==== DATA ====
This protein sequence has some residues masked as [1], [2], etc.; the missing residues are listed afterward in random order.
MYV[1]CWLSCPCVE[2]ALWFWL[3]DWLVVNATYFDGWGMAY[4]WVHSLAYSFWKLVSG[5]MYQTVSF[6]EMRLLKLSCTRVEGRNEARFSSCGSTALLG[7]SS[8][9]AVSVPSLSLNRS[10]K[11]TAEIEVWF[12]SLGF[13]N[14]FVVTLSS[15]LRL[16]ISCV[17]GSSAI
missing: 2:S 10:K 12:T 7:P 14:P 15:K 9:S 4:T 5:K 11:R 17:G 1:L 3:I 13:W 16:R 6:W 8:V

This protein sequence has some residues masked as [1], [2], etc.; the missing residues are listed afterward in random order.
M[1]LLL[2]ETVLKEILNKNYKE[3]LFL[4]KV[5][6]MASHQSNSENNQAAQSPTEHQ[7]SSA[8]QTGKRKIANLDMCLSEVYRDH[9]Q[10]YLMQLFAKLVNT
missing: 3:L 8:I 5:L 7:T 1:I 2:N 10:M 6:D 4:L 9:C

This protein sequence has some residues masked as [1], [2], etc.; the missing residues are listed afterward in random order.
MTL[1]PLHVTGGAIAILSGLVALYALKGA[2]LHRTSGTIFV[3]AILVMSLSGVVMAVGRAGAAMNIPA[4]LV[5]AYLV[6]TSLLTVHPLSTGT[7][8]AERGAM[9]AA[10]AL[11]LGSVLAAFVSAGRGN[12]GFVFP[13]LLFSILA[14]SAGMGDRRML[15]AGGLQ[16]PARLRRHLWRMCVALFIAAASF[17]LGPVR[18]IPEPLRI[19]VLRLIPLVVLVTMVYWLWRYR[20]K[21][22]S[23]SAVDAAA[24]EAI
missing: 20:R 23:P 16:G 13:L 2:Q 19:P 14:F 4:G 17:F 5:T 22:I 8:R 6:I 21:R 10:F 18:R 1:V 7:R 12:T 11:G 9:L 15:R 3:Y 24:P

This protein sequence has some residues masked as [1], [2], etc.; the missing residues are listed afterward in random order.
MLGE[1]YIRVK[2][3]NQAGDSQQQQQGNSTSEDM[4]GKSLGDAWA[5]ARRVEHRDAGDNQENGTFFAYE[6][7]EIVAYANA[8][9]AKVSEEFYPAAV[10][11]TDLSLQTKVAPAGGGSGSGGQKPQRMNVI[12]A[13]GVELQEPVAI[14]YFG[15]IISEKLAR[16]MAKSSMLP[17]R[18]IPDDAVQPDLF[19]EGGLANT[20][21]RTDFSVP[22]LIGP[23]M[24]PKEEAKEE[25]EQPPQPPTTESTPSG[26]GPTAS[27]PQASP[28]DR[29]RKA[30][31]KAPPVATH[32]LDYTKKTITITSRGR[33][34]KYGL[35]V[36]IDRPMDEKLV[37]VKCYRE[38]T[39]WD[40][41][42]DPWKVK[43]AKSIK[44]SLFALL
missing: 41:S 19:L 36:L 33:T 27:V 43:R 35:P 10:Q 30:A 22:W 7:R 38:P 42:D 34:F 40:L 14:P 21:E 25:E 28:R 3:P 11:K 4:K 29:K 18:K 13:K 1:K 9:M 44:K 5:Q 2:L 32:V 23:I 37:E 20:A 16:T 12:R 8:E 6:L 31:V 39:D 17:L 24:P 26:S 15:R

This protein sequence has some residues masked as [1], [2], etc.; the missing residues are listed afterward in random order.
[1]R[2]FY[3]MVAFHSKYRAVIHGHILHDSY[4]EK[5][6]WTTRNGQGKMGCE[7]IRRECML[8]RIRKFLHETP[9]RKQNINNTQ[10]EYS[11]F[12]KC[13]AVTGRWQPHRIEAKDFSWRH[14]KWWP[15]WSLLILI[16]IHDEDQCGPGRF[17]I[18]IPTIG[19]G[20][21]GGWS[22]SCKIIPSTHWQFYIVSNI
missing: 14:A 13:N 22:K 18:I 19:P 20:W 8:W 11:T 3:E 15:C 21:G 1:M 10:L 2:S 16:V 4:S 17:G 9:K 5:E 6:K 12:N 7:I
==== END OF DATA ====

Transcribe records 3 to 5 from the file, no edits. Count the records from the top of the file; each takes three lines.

This protein sequence has some residues masked as [1], [2], etc.; the missing residues are listed afterward in random order.
MTL[1]PLHVTGGAIAILSGLVALYALKGA[2]LHRTSGTIFV[3]AILVMSLSGVVMAVGRAGAAMNIPA[4]LV[5]AYLV[6]TSLLTVHPLSTGT[7][8]AERGAM[9]AA[10]AL[11]LGSVLAAFVSAGRGN[12]GFVFP[13]LLFSILA[14]SAGMGDRRML[15]AGGLQ[16]PARLRRHLWRMCVALFIAAASF[17]LGPVR[18]IPEPLRI[19]VLRLIPLVVLVTMVYWLWRYR[20]K[21][22]S[23]SAVDAAA[24]EAI
missing: 20:R 23:P 16:G 13:L 2:Q 19:P 14:F 4:G 17:F 5:T 22:I 8:R 6:I 21:R 10:F 18:R 1:V 7:R 12:T 11:G 9:L 15:R 3:Y 24:P

This protein sequence has some residues masked as [1], [2], etc.; the missing residues are listed afterward in random order.
MLGE[1]YIRVK[2][3]NQAGDSQQQQQGNSTSEDM[4]GKSLGDAWA[5]ARRVEHRDAGDNQENGTFFAYE[6][7]EIVAYANA[8][9]AKVSEEFYPAAV[10][11]TDLSLQTKVAPAGGGSGSGGQKPQRMNVI[12]A[13]GVELQEPVAI[14]YFG[15]IISEKLAR[16]MAKSSMLP[17]R[18]IPDDAVQPDLF[19]EGGLANT[20][21]RTDFSVP[22]LIGP[23]M[24]PKEEAKEE[25]EQPPQPPTTESTPSG[26]GPTAS[27]PQASP[28]DR[29]RKA[30][31]KAPPVATH[32]LDYTKKTITITSRGR[33][34]KYGL[35]V[36]IDRPMDEKLV[37]VKCYRE[38]T[39]WD[40][41][42]DPWKVK[43]AKSIK[44]SLFALL
missing: 41:S 19:L 36:L 33:T 27:V 43:R 35:P 10:Q 30:A 22:W 7:R 38:P 42:D 34:F 40:L 14:P 21:E 25:E 28:R 3:P 11:K 4:K 29:K 18:K 13:K 1:K 9:M 44:K 5:Q 2:L 32:V 23:I 37:E 20:A 16:T 12:R 8:E 6:L 31:V 39:D 17:L 24:P 26:S 15:R

This protein sequence has some residues masked as [1], [2], etc.; the missing residues are listed afterward in random order.
[1]R[2]FY[3]MVAFHSKYRAVIHGHILHDSY[4]EK[5][6]WTTRNGQGKMGCE[7]IRRECML[8]RIRKFLHETP[9]RKQNINNTQ[10]EYS[11]F[12]KC[13]AVTGRWQPHRIEAKDFSWRH[14]KWWP[15]WSLLILI[16]IHDEDQCGPGRF[17]I[18]IPTIG[19]G[20][21]GGWS[22]SCKIIPSTHWQFYIVSNI
missing: 14:A 13:N 22:K 18:I 19:P 20:W 8:W 11:T 3:E 15:C 21:G 1:M 10:L 2:S 16:V 4:S 17:G 9:K 5:E 6:K 12:N 7:I